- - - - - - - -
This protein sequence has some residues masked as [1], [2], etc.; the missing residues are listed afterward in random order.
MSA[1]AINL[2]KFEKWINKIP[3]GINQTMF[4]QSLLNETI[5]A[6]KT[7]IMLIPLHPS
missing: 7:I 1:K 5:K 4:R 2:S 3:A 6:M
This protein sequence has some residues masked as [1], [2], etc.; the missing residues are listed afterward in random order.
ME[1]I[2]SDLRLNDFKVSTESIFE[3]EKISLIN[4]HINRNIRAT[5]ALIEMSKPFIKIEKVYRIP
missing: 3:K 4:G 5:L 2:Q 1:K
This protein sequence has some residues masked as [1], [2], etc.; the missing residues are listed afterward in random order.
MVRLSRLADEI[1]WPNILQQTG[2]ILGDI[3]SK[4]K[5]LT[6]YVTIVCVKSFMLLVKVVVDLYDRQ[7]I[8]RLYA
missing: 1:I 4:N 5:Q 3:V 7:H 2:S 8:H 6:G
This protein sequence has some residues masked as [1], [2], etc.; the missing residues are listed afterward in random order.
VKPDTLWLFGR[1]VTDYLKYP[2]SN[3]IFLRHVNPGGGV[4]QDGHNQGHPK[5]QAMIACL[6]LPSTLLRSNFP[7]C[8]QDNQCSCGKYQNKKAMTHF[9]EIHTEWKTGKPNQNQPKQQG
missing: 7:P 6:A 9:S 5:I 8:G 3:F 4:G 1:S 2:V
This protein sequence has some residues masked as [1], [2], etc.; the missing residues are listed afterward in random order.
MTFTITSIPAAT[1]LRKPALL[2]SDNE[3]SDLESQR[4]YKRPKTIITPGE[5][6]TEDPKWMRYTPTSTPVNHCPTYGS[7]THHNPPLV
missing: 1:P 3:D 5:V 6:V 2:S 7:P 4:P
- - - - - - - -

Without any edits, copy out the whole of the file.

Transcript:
This protein sequence has some residues masked as [1], [2], etc.; the missing residues are listed afterward in random order.
MSA[1]AINL[2]KFEKWINKIP[3]GINQTMF[4]QSLLNETI[5]A[6]KT[7]IMLIPLHPS
missing: 7:I 1:K 5:K 4:R 2:S 3:A 6:M
This protein sequence has some residues masked as [1], [2], etc.; the missing residues are listed afterward in random order.
ME[1]I[2]SDLRLNDFKVSTESIFE[3]EKISLIN[4]HINRNIRAT[5]ALIEMSKPFIKIEKVYRIP
missing: 3:K 4:G 5:L 2:Q 1:K
This protein sequence has some residues masked as [1], [2], etc.; the missing residues are listed afterward in random order.
MVRLSRLADEI[1]WPNILQQTG[2]ILGDI[3]SK[4]K[5]LT[6]YVTIVCVKSFMLLVKVVVDLYDRQ[7]I[8]RLYA
missing: 1:I 4:N 5:Q 3:V 7:H 2:S 8:H 6:G
This protein sequence has some residues masked as [1], [2], etc.; the missing residues are listed afterward in random order.
VKPDTLWLFGR[1]VTDYLKYP[2]SN[3]IFLRHVNPGGGV[4]QDGHNQGHPK[5]QAMIACL[6]LPSTLLRSNFP[7]C[8]QDNQCSCGKYQNKKAMTHF[9]EIHTEWKTGKPNQNQPKQQG
missing: 7:P 6:A 9:S 5:I 8:G 3:F 4:G 1:S 2:V
This protein sequence has some residues masked as [1], [2], etc.; the missing residues are listed afterward in random order.
MTFTITSIPAAT[1]LRKPALL[2]SDNE[3]SDLESQR[4]YKRPKTIITPGE[5][6]TEDPKWMRYTPTSTPVNHCPTYGS[7]THHNPPLV
missing: 1:P 3:D 5:V 6:V 2:S 7:P 4:P